What are some of your favorite ways to give back to your community and further promote DEI?

When my children were in school, I was often the first woman of color to volunteer for committees and events, and I now do the same with my grandchildren and in my community. This has enabled me to bring diversity into these committees and recruit others to participate. I volunteer and organize Food Bank, Back to School, Toys for Tots, and Winter Coat Drives while always keeping the needs of others a priority, especially children.

In what ways do you see Walker & Dunlop fostering a culture of inclusion and belonging?

By continuing to equip our managers with the tools to manage a diverse workforce and invest in their upward mobility. By ensuring everyone has the same access to mentorship and sponsorship opportunities. And by creating a successful plan to retain, recruit, train, promote, and support diverse employees.

Tell us about your experience as a Black woman in the workplace - challenges, triumphs, lessons learned.

When it was becoming exceedingly crucial for companies to maintain a certain percentage of workplace diversity, I was prepared to take advantage of the opportunities presented to me. My southern upbringing, being multiracial, and taking typing, ten key data entry, and other business courses in high school helped prepare me for the corporate workplace. My first job in Washington, DC, at 18, was at the John Hancock Insurance company, where I was the receptionist. My upbringing made it easy for me to navigate a world where it was necessary to say, "Yes Boss, Yes Ma'am, and Yes Sir." I was brought up with a strong work ethic and an understanding that we always had to work harder and smarter and consistently exceed expectations. The receptionist position was for the summer only as I had to return to New Orleans, Louisiana, to attend Xavier University. However, living in a city where I no longer stood out and where so many different races and nationalities convinced me that I would not be returning to the deep South.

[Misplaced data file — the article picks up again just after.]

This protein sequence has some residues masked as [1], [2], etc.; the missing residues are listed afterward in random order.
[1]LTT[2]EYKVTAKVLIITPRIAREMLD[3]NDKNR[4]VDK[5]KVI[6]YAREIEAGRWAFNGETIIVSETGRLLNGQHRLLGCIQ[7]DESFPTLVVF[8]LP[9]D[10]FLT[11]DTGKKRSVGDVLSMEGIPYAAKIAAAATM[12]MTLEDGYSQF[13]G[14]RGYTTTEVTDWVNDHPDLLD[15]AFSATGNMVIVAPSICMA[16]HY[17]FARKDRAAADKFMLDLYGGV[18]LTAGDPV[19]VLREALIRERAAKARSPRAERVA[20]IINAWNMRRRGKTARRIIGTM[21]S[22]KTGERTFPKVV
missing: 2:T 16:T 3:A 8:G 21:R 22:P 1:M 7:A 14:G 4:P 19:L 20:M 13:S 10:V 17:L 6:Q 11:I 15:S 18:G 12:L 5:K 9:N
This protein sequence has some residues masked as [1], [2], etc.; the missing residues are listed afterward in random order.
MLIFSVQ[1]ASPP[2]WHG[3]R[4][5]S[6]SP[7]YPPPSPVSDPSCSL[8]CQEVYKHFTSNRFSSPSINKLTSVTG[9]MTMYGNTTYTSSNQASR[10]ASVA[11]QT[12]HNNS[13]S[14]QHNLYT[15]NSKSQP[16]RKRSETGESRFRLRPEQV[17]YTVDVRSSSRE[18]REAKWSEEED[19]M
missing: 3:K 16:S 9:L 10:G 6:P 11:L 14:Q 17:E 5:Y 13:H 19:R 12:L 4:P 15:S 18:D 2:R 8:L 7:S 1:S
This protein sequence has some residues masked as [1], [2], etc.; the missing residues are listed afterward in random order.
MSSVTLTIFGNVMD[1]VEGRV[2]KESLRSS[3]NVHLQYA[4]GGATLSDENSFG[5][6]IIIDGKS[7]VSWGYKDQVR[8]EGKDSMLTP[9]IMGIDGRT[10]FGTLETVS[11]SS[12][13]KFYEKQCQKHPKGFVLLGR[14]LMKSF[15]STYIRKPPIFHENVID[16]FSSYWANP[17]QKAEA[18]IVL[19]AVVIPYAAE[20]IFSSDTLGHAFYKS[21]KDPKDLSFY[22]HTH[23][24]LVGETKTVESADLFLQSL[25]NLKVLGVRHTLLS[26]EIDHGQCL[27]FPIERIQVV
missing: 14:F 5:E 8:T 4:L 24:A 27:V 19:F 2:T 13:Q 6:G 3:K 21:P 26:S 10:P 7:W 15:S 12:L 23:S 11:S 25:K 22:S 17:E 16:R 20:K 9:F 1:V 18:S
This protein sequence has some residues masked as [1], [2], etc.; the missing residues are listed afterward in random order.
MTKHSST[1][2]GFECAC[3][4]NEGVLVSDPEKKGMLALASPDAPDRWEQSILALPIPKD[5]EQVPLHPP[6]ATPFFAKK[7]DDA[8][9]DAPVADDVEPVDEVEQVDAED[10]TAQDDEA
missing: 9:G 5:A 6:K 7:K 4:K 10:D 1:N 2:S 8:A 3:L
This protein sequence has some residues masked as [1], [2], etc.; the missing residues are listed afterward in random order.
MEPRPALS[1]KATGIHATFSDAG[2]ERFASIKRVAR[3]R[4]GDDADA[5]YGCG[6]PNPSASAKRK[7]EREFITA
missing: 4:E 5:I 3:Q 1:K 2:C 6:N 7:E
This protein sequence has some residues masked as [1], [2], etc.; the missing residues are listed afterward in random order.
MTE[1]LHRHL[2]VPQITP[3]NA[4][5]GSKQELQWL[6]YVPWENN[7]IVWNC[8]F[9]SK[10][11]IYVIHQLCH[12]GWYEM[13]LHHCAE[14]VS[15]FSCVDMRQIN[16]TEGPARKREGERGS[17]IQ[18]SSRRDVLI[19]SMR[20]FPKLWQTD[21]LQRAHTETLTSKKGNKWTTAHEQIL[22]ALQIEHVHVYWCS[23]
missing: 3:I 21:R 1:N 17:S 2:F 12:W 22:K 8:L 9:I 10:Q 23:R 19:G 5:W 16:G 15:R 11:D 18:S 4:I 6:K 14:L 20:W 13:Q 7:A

While working in corporate America for over 30 years at law firms, accounting firms, and commercial real estate companies, I have often been the only Black woman in many of the offices. One manager liked to tease me about my southern upbringing. I would laugh and not let on to how offended and hurt I was because I feared being labeled as taking it the wrong way or overly sensitive. I would stand in the mirror at night after work and practice talking without my southern accent and pronouncing the ending of my words. At the same time, I never wanted to be labeled as aggressive since it is not always a positive attribute for a Black woman in corporate America. I have also been in situations where I've felt that, as a woman of color, I had to "downplay" or "hold back" my thoughts or contributions so that others did not feel uncomfortable or threatened, potentially hurting my chances for professional advancement.